IMANI, ASEPA thrown out – Court says they are not neutral
A seven-member panel of the Supreme Court, presided over by the Chief Justice Anin Yeboah, has unanimously dismissed an application filed by three Civil Society Organisations (CSOs) to be allowed to join a case as friends of the court (amicus curiae).
The CSOs – IMANI Ghana, Conservative Policy Research Centre and Institute for Liberty and Policy Innovation Alliance for Social Equity and Public Accountability (ASEPA) – filed the amicus application to join the case against the Electoral Commission (EC) in the compilation of a new voter register.
The groups, in their brief, were seeking the Apex Court to exercise its jurisdiction to restrain the EC from undertaking its intended purpose of compiling a new register, as it was a waste of scarce resources.
Joe Aboagye Debrah, lawyer for the groups, moved the application, but while in his 10-minute submission, was questioned by the bench whether they were joining the court as friends or to assist one party in the case.
Lawyer Debrah was put on the carpet by the justices, as to whether he had taken time off to read the two cases pending before the Superior Court, but he responded in the negative and added that he had sighted the some affidavits.
He said the request by a person who is not a party to a case to be allowed to join it must demonstrate expertise or provide knowledge that will have a bearing on the case.
The Chief Justice then asked how he could then conclude he can add something new to the court if he had not read the writ.
But Mr Debrah responded that the group was made up of citizens of Ghana who will be affected by the decision of the court.
However, the EC, in response, filed an affidavit in opposition to indicate that the groups have not drawn the court’s attention to any law or decision that appears to have been overlooked by the parties in the case.
The EC, through it legal representative, Justin Avenovor, said the groups failed to demonstrate any expertise in law, and the application also lacked merit, regarding the matter pending before the court.
A member of the panel, Justice Baffoe Bonnie, on his part, said the court was aware of the position taken by the CSOs on the matter, adding that the process filed does not show they were joining the court as friends to offer their assistance, but to support one side.
His Lordship stated that the groups had already taken their stern position on the matter, and as a result, they were not neutral, urging that they could have joined the suit as an interested party instead.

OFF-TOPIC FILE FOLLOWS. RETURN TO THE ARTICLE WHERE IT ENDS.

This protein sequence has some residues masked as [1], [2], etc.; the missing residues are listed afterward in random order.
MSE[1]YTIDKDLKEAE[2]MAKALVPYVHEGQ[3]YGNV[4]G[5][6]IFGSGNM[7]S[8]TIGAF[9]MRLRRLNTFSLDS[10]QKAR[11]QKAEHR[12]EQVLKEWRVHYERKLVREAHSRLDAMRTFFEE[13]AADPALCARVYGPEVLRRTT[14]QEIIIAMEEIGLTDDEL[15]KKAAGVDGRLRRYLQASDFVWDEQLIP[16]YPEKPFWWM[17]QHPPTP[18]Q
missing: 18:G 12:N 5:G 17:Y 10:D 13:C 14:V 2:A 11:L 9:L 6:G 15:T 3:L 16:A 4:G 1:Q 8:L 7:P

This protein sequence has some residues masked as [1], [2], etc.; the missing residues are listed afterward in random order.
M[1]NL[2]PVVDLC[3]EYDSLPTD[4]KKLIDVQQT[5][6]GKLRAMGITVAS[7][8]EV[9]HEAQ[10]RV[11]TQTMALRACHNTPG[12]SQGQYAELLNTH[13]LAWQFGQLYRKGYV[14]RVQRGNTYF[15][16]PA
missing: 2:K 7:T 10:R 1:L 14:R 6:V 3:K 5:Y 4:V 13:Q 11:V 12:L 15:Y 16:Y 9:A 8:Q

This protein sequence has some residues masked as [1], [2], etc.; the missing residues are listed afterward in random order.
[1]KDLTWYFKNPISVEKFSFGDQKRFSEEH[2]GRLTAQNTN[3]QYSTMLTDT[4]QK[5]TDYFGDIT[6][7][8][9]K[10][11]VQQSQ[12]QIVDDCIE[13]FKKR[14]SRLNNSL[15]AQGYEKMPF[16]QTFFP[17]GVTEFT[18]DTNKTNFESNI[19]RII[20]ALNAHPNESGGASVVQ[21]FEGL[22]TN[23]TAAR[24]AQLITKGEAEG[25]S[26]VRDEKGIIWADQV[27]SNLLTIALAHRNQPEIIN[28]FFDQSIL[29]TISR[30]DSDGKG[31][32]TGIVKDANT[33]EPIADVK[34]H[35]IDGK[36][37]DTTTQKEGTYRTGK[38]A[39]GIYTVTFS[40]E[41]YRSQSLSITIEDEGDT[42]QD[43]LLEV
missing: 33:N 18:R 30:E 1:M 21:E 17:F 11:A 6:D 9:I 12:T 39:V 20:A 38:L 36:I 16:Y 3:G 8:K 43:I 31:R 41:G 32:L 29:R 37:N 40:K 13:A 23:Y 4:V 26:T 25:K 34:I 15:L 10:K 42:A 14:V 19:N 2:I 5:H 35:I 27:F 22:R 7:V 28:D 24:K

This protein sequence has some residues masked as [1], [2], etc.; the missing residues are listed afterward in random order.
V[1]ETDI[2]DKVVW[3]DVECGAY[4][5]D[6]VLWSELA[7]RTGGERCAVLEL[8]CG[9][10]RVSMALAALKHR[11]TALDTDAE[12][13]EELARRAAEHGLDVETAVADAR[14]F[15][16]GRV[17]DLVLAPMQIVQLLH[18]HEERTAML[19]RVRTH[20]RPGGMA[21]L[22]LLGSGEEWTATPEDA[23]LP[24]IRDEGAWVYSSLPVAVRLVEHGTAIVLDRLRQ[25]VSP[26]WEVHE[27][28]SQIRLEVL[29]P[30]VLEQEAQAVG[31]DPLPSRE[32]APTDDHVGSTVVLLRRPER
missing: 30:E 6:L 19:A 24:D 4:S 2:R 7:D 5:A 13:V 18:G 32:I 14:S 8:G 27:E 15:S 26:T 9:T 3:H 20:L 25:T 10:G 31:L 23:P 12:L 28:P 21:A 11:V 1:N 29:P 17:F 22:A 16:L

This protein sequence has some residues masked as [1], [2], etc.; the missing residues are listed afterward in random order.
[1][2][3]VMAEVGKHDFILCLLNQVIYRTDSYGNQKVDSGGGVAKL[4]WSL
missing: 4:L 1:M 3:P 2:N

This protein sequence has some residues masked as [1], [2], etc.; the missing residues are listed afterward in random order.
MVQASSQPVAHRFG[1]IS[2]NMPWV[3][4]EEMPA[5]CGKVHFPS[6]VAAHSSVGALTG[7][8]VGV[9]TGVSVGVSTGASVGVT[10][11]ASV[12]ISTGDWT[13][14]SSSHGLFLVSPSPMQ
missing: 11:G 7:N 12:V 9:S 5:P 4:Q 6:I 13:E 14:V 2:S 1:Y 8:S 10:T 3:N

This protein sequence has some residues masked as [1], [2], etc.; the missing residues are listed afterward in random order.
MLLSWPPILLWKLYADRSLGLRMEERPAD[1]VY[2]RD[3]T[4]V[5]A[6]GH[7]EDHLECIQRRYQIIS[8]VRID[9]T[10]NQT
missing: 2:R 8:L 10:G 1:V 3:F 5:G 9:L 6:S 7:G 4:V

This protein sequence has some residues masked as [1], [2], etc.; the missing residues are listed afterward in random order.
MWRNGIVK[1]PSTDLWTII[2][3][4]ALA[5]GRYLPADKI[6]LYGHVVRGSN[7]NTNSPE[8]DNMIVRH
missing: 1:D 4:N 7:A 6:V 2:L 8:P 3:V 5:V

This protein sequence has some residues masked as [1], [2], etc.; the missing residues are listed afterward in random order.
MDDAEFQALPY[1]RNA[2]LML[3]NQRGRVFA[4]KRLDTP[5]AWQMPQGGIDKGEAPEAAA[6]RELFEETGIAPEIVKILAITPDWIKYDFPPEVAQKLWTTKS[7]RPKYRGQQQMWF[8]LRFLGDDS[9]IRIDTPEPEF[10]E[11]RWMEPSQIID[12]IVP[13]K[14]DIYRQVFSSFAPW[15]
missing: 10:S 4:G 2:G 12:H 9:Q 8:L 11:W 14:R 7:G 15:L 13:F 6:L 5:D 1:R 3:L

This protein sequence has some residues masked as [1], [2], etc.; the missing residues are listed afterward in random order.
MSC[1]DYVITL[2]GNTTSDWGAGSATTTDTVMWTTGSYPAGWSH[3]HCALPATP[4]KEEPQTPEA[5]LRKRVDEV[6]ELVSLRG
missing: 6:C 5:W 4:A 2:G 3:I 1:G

The panel disagreed with the view of the groups in reference to the Abu Ramdan case on the EC’s eligibility to compile a new voter register, and that the law only allows the Commission to conduct periodic reviews.
This, the lords explained that in the case of Abu Ramadan, an individual cannot compel the EC to compile a fresh register, and that responsibility lies with the Commission.
Deputy Attorney General (A-G) Godfred Dame also opposed the application and appealed to the court to dismiss it.
The court dismissed the application for lacking merit.
The Chief Executive Officer of the IMANI Center for Policy and Education, Franklin Cudjoe, while granting an interview to the media after the application was struck out, said he thought his lordships would have benefitted greatly from it.
“The lords have spoken and we can’t quarrel with that, we just have to live with it. But I hope that the decision they arrive at eventually would be a decision that everyone can live with, otherwise, I am just disappointed. I think my colleagues here are disappointed.
“This was an introduction to how cases end up in court…at some point, I was laughing all through, but I guess lawyers know their trade, and judges also know their trade. So we cannot fault them,” he added.
He said the judges’ suggestion that the amicus was not neutral, to him, was a bit farfetched.
The suggestion that the group should have joined the case, according to him, was well taken, and asked what that means for an amicus, adding, “in other jurisdictions people file amicus cases and take positions.
“We do have an interest in the matter, and I suspect that that is why we actually decided to file brief, but to suggest that the brief was not neutral, I do not understand that language. I think they probably did not read anything, but, anyway, they made their decision, so we have to live with that.”
He added that he would keep on speaking on these matters which are critical to public policies.